Images of Modern-Day Slavery by Lisa Kristine
Lisa Kristine, after realizing slavery exists in many places around the world today — 27 million people are estimated to be in slavery — spent time traveling, taking photographs of such examples to raise awareness about the still very real issues around modern-day slavery.
A woman in Nepal showed Kristine where she used to work — a forced prostitution house where women, encouraged later to offer food and alcohol, would wait for their clients in ‘cubbies’ separated by numbered plywood dividers.
Men who came to Accra, Ghana from the north hoping to find work resort to working off debts in illegal gold mines, many previously abandoned.
Children pan for gold in water poisoned by mercury from the extraction process.
Two children in the Himalayas carry large sheets of slate that often weigh more than themselves, even.
Child slaves on Lake Volta work on fishing boats, despite not knowing how to swim.
Lake Volta, in Ghana, is the largest man-made lake in the world. Up to 10,000 children are estimated to be working in slavery along its banks, fishing for the profit of the village people that enslave them.
It seems strange — unreal, really — that in 2012, we’re still dealing with slavery across the world. And in many cases, those enslaved are done so by their very own people. In some places, there seems to be no regard for human life or freedom.
For more images of Lisa Kristine’s visit The Atlantic or her website.
I had my own experiences on Lake Volta myself in the summer of 2011. Often, it’s the child’s job to dive into the water and free fishing nets that become trapped on tree stubs and twigs in the shallow by large lake. They are expected to do this despite not knowing how to swim. And from time to time, children just never come back up.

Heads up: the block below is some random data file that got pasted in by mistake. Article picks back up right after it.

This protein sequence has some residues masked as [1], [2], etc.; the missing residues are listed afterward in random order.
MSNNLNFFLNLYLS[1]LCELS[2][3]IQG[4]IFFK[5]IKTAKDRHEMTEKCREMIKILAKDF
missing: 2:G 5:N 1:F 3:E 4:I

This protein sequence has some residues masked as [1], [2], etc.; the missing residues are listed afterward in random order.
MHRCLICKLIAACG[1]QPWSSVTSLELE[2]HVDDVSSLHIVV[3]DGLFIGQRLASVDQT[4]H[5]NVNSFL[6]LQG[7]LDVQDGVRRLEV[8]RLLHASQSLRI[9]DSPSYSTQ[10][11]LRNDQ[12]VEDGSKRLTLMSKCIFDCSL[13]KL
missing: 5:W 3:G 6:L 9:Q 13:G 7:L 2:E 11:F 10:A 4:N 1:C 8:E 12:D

Below are some images I captured while traveling with the Challenging Heights organization, started by a man who was a slave himself on Lake Volta and now dedicates his life to children in similar situations.
Family members will abandon or even sell their children into slavery for as little as $15 for the extra money and to be able to save the money it costs to house their children (often, if a child lives with his uncle, the uncle might sell him into slavery help support his own children in the house). It’s Challenging Heights’ goal to help children find their families (and stay with them) again, or to give them shelter as they go to school and grow old enough to care for themselves.
A tree sticks out of Lake Volta — a sign of many more that stand just beneath the surface of the lake, snagging fishing nets to be freed by enslaved children.
One of the men who helps ‘run’ the slaves sits on his boat, taking a break as the children eat rice elsewhere.
A child sits with fishing nets and other gear, waiting for his ‘bosses’ to come back before they set out for the day.
A fishing boat of villagers and children passes as one stands and waves across the lake.
Two boys look at us, the younger boy behind the older boy, pleading to come with us as our boat heads back to find families of the children back in their home villages.
An extremely small and young boy, without clothes, helps pull in a fishing line.